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Securities and Exchange Commission v. Alleca

United States District Court, N.D. Georgia, Atlanta Division

March 5, 2015



WILLIAM S. DUFFEY, Jr., District Judge.

This matter is before the Court on Intervenor Carrie Mistina's ("Mistina") Motion to Intervene [91] ("Motion to Intervene") and Motion to Clarify and/or Modify Order Appointing Receiver [91-1] ("Motion to Clarify"). Also before the Court is Robert D. Terry's ("Receiver") Limited Consent to Motion to Intervene and Opposition to Proposed Intervenor's Motion to Clarify and/or Modify Order Appointing Receiver [95] ("Receiver Response") and the Securities and Exchange Commission's ("SEC") Limited Consent to Carrie Mistina's Motion to Intervene and Opposition to Motion for Relief from Stay [96] ("SEC Response") and Motion for Leave to File a Sur-Reply in Opposition to Motion for Relief from Stay [99] ("Motion for Leave").


This action involves alleged violations of securities laws by Defendants, resulting in significant investment losses to numerous investors. On September 19, 2012, the Court entered a permanent injunction [7] against Defendants enjoining them from violating certain securities laws, freezing Defendants' assets, and requiring an accounting of assets. On September 21, 2012, the Court appointed [9] ("Receivership Order") Robert D. Terry as the Receiver for the estates of Defendants Summit Wealth Management, Inc. ("Summit"), Summit Investment Fund LP, Asset Class Diversification Fund, LP, and Private Credit Opportunities Fund, LLC (the "Receivership Entities"). On November 21, 2012, the Court entered an order [27] ("Modified Receivership Order") authorizing the Receiver to recover and secure the assets of the Receivership Entities.

A. The Virginia Action

On June 7, 2013, Mistina filed a civil action (the "Virginia Action") against Alexandria Capital, LLC ("Alexandria") in the United States District Court for the Eastern District of Virginia (the "Virginia Court").[1] In the Virginia Action, Mistina alleges that, in May 2006, she became Summit's Chief Financial Officer ("CFO"). (Virginia Complaint ¶ 7). Mistina claims that, on August 1, 2011, Summit entered into an asset purchase agreement (the "Agreement") with Alexandria. (Id. ¶ 8). The Agreement provided for Summit to transfer to Alexandria certain investment accounts that had been managed by Richard and Jill Potter (the "Potter Accounts"). (Id.). In return, Summit would receive, among other things, four payments of one-third of the annual fees generated by the Potter Accounts (the "Annual Payments"). (Id.). These payments would be made to Summit during the period October 1, 2012, through October 1, 2015. (Id.). Based on the fees previously generated by the Potter Accounts, the estimated Annual Payments to be made was projected to be between $130, 000 and $210, 000. (Id. ¶ 10).

Mistina alleges that, on August 19, 2012, Summit's President and Chief Executive Officer, Angelo Alleca ("Alleca"), asked Mistina for $30, 000 of her personal funds to pay the premium on Summit's errors and omissions insurance policy. (Id. ¶ 11). In exchange, Alleca offered to assign the Annual Payments to Mistina. (Id. ¶ 12). On August, 21, 2012, Summit executed an agreement, assigning to Mistina Summit's interest in the Annual Payments. (Id. ¶ 13). On August 22, 2012, Alexandria confirmed the agreement to make the Annual Payments to Mistina by check. (Id. ¶ 14).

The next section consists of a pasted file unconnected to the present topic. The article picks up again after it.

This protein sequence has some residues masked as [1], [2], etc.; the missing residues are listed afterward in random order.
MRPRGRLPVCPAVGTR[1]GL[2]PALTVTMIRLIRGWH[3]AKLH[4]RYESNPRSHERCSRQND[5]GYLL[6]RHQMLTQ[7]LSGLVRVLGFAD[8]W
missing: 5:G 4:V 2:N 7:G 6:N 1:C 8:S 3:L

Mistina alleges that the first of the Annual Payments was due on October 1, 2012. (Id. ¶ 15). Mistina claims that Alexandria did not make the first Annual Payment, and refuses to acknowledge Mistina's right to the Annual Payments. (Id. ¶¶ 15-16).

On July 1, 2013, Alexandria filed, in the Virginia Action, its Motion to Stay Proceedings, arguing that the Receiver had determined that the Annual Payments were assets of the "Receivership Estate" and the Virginia Action must be stayed pursuant to the Modified Receivership Order. (Virginia Action at [5]). On July 24, 2013, the Virginia Court entered an order staying the Virginia Action pending a resolution of Mistina's claims by the Receiver, or entry of an order of this Court lifting the stay. (Virginia Action at [11]).

B. Motion to Intervene

On May 15, 2014, Mistina filed her Motion to Intervene and Motion to Clarify. In her Motion to Clarify, she asserts the same factual allegations contained in the Virginia Complaint, and argues that because she used her personal funds to purchase the investment accounts from Summit, her action was not taken "in her capacity" as CFO, and therefore the Modified Receivership Order does not apply. (Motion to Clarify at 6).

The Receiver and the SEC do not object to Mistina's Motion to Intervene. They do oppose the Motion to Clarify. The Receiver argues that the Motion to Clarify should be denied because: (i) the assignment to Mistina was a fraudulent transfer; and (2) even if it was not a fraudulent transfer, allowing the Virginia Action to proceed would interfere with the orderly administration of the Receivership. (Receiver Response at 4-11). The SEC argues that: (i) Mistina's actions were in her capacity as Summit's CFO; (ii) Mistina's claim "involves" Summit within the meaning of the Modified Receivership Order; and (iii) Mistina's claim involves receivership property. (SEC Response at 6-10).

In Mistina's Reply [98] in support of her Motion to Clarify, she argues that because the SEC and the Receiver assert that her claim arises from a fraudulent conveyance, an evidentiary hearing is required to adjudicate her claim.

On June 25, 2014, the SEC filed its Motion for Leave to request permission to file a Sur-Reply to the Motion to Clarify to oppose the evidentiary ...

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